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(CNBC)   Stock market traders say that the characters in "The Wolf of Wall Street" are exaggerated. For one thing, who is going to believe that the main character actually goes to jail for committing financial crimes?   (cnbc.com) divider line 21
    More: Obvious, stock traders, trading floors, Wall Street, financial crimes, Money Never Sleeps, arbitrages  
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2926 clicks; posted to Business » on 13 Jan 2014 at 10:21 AM (49 weeks ago)   |  Favorite    |   share:  Share on Twitter share via Email Share on Facebook   more»



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View Voting Results: Smartest and Funniest

2014-01-13 09:13:38 AM  
7 votes:
Oh really, is that why you assholes started cheering during the screening?  If the French Revolution ever comes here and they put a new reality version of the Running Man only with bankers and stockbrokerrs, the second coming won't have the Nielson ratings that does.
2014-01-13 10:31:36 AM  
3 votes:
Sure. The reality is far less funny and charismatic.
2014-01-13 12:11:57 PM  
2 votes:
The trader in the article can suck a dick.

He obviously hasn't seen the movie because the scene with the cash taped to the girl is in the trailer and doesn't take place on a trading floor.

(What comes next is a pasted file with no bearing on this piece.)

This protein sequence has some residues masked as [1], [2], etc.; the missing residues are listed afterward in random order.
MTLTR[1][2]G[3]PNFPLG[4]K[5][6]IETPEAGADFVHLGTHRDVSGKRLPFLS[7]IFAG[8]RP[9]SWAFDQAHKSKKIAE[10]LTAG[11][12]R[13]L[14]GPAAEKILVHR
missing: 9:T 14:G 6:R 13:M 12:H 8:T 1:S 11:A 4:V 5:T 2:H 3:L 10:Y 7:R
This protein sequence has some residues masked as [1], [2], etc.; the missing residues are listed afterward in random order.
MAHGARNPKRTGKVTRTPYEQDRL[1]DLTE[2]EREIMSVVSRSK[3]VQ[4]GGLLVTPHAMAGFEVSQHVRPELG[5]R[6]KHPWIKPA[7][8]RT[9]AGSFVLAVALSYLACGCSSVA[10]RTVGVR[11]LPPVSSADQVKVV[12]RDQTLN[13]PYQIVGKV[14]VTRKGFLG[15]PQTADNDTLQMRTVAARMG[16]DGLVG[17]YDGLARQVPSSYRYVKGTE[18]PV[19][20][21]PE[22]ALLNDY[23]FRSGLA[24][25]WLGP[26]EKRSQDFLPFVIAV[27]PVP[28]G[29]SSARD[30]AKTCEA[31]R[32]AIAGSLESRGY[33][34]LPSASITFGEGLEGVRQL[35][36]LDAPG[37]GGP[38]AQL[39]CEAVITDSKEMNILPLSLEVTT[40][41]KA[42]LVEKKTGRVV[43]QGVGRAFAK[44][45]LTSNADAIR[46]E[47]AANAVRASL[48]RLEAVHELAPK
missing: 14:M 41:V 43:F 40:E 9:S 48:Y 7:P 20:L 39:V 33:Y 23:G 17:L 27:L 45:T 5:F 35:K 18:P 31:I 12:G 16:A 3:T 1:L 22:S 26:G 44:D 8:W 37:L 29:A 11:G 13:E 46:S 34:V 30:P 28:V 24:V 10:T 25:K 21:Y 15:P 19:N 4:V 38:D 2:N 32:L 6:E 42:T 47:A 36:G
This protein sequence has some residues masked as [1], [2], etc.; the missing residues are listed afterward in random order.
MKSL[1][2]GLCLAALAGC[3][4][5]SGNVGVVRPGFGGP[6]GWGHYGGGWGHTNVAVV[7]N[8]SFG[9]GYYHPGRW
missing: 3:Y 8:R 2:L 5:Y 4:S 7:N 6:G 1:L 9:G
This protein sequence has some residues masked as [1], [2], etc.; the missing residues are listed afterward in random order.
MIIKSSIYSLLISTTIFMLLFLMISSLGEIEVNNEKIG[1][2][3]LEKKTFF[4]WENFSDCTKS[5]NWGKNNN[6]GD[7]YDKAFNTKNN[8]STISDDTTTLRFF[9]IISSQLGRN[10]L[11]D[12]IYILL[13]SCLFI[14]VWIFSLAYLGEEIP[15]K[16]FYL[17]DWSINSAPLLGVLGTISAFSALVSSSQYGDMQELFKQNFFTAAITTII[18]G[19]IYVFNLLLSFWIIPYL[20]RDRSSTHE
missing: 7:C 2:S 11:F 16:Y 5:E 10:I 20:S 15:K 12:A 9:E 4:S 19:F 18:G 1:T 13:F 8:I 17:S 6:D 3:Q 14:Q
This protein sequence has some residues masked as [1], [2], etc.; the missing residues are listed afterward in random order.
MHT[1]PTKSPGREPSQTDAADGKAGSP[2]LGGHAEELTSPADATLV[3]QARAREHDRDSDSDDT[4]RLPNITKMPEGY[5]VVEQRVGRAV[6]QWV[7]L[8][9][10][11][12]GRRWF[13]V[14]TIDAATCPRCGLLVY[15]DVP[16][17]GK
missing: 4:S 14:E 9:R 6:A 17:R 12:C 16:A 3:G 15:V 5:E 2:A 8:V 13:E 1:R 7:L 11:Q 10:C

Plus he 'warns' wannabe traders that they won't buy their Ferrari until they've been doing this for thirty years? Oh man, 30 years till they have enough disposable income to buy a half million dollar car? Most Americans would be thrilled to have that in a 401k.

Seriously, suck a dick.
2014-01-13 11:40:05 AM  
2 votes:

ongbok: He is telling a story through the eyes of the subject of the story. In this story the subject of the story is a egomaniac psychopath, so of course their is never going to be a part in the movie were it distinctly points out that this person and their actions are bad because the person telling the story doesn't believe it himself. If the audience needs the story teller to point out that Belfort's actions were bad, then there is something wrong with them.